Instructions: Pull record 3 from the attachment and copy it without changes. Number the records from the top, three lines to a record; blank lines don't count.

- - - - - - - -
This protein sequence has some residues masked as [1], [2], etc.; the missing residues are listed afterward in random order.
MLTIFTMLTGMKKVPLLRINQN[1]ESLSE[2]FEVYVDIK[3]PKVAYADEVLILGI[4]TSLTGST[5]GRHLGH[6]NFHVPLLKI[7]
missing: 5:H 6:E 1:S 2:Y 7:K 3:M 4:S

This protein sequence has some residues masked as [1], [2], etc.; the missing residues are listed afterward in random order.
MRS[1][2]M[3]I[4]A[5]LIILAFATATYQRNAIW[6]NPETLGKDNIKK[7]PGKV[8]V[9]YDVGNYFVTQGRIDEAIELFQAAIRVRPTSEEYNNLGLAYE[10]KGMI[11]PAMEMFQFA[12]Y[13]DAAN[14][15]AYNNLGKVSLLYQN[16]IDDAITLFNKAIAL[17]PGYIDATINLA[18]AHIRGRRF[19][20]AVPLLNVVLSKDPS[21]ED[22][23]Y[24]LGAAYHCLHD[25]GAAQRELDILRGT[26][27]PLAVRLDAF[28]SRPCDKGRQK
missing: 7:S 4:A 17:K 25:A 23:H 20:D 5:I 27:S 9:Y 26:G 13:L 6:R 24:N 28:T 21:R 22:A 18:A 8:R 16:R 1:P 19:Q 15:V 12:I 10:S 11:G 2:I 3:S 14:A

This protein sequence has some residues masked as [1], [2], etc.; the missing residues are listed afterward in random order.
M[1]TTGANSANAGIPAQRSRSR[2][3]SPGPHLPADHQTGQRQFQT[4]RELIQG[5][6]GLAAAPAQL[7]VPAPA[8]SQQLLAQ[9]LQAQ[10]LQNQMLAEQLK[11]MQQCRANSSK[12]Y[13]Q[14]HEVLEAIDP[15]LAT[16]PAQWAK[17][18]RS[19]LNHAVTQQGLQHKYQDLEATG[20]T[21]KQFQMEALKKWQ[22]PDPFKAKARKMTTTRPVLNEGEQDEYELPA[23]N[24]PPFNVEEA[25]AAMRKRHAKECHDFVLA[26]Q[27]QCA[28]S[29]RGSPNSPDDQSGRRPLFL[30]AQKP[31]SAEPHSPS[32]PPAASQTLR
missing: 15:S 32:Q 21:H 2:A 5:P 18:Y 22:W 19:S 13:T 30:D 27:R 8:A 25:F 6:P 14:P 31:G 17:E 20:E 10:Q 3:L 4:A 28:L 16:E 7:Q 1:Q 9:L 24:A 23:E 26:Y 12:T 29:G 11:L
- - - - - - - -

This protein sequence has some residues masked as [1], [2], etc.; the missing residues are listed afterward in random order.
M[1]TTGANSANAGIPAQRSRSR[2][3]SPGPHLPADHQTGQRQFQT[4]RELIQG[5][6]GLAAAPAQL[7]VPAPA[8]SQQLLAQ[9]LQAQ[10]LQNQMLAEQLK[11]MQQCRANSSK[12]Y[13]Q[14]HEVLEAIDP[15]LAT[16]PAQWAK[17][18]RS[19]LNHAVTQQGLQHKYQDLEATG[20]T[21]KQFQMEALKKWQ[22]PDPFKAKARKMTTTRPVLNEGEQDEYELPA[23]N[24]PPFNVEEA[25]AAMRKRHAKECHDFVLA[26]Q[27]QCA[28]S[29]RGSPNSPDDQSGRRPLFL[30]AQKP[31]SAEPHSPS[32]PPAASQTLR
missing: 15:S 32:Q 21:H 2:A 5:P 18:Y 22:W 19:S 13:T 30:D 27:R 8:A 25:F 6:P 14:P 31:G 17:E 20:E 10:Q 3:L 4:A 28:L 16:E 7:Q 1:Q 9:L 24:A 23:E 26:Y 12:T 29:G 11:L